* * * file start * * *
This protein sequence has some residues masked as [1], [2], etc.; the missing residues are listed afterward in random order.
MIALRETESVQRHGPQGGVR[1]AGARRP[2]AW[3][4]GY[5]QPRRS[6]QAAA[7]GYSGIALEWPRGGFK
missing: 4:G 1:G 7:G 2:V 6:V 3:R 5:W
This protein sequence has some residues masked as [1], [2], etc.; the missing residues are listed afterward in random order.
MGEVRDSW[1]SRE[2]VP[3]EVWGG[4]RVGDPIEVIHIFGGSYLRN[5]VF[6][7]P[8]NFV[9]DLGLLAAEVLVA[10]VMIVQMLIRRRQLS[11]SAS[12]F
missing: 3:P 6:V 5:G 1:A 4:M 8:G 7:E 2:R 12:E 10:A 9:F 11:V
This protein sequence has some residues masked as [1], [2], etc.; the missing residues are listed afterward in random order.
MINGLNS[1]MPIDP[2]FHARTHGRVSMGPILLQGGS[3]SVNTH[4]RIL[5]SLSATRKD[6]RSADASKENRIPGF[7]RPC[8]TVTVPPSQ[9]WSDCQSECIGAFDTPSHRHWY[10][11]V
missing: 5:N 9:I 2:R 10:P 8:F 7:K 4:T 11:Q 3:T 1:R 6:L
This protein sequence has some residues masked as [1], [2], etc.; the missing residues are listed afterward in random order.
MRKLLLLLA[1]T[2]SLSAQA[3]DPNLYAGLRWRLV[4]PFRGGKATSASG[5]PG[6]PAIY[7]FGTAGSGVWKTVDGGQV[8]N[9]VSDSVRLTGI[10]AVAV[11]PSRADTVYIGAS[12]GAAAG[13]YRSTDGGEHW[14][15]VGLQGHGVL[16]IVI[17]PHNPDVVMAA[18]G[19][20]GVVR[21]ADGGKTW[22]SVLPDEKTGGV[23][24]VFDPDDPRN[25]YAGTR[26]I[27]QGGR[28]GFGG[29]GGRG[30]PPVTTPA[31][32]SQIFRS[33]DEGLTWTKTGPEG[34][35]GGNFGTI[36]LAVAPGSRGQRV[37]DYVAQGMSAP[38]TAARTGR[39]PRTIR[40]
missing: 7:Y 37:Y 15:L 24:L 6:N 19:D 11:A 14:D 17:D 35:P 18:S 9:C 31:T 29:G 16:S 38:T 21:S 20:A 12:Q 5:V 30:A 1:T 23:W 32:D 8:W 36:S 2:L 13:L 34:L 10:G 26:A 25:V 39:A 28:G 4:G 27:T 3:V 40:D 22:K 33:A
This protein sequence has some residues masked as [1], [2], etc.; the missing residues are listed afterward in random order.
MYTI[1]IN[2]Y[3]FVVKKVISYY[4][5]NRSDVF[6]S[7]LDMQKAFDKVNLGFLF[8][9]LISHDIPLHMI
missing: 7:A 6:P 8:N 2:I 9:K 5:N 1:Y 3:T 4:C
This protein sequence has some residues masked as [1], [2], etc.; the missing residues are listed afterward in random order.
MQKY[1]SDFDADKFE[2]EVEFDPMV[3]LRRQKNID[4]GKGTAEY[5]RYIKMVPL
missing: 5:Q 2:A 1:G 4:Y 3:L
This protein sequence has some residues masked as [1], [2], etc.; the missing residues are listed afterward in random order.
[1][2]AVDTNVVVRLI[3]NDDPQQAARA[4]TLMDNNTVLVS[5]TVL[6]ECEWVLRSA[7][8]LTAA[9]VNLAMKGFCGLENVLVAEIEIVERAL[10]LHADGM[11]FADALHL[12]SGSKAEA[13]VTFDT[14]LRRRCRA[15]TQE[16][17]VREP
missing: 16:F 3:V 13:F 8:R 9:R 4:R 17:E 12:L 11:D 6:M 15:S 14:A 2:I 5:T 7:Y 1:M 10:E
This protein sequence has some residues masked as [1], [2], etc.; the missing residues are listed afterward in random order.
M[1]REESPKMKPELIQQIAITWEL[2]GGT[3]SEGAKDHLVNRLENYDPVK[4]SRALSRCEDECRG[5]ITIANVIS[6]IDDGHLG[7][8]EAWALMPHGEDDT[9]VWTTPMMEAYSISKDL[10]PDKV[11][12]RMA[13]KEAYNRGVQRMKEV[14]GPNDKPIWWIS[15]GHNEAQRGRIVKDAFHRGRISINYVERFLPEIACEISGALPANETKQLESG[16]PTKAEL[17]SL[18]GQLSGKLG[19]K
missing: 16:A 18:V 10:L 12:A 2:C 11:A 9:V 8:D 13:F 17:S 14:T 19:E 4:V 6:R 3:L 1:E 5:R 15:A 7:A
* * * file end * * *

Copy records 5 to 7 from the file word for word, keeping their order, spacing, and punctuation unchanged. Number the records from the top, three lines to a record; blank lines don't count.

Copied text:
This protein sequence has some residues masked as [1], [2], etc.; the missing residues are listed afterward in random order.
MYTI[1]IN[2]Y[3]FVVKKVISYY[4][5]NRSDVF[6]S[7]LDMQKAFDKVNLGFLF[8][9]LISHDIPLHMI
missing: 7:A 6:P 8:N 2:I 9:K 5:N 1:Y 3:T 4:C
This protein sequence has some residues masked as [1], [2], etc.; the missing residues are listed afterward in random order.
MQKY[1]SDFDADKFE[2]EVEFDPMV[3]LRRQKNID[4]GKGTAEY[5]RYIKMVPL
missing: 5:Q 2:A 1:G 4:Y 3:L
This protein sequence has some residues masked as [1], [2], etc.; the missing residues are listed afterward in random order.
[1][2]AVDTNVVVRLI[3]NDDPQQAARA[4]TLMDNNTVLVS[5]TVL[6]ECEWVLRSA[7][8]LTAA[9]VNLAMKGFCGLENVLVAEIEIVERAL[10]LHADGM[11]FADALHL[12]SGSKAEA[13]VTFDT[14]LRRRCRA[15]TQE[16][17]VREP
missing: 16:F 3:V 13:F 8:R 9:R 4:R 17:E 12:L 11:D 6:M 15:S 14:A 2:I 5:T 7:Y 1:M 10:E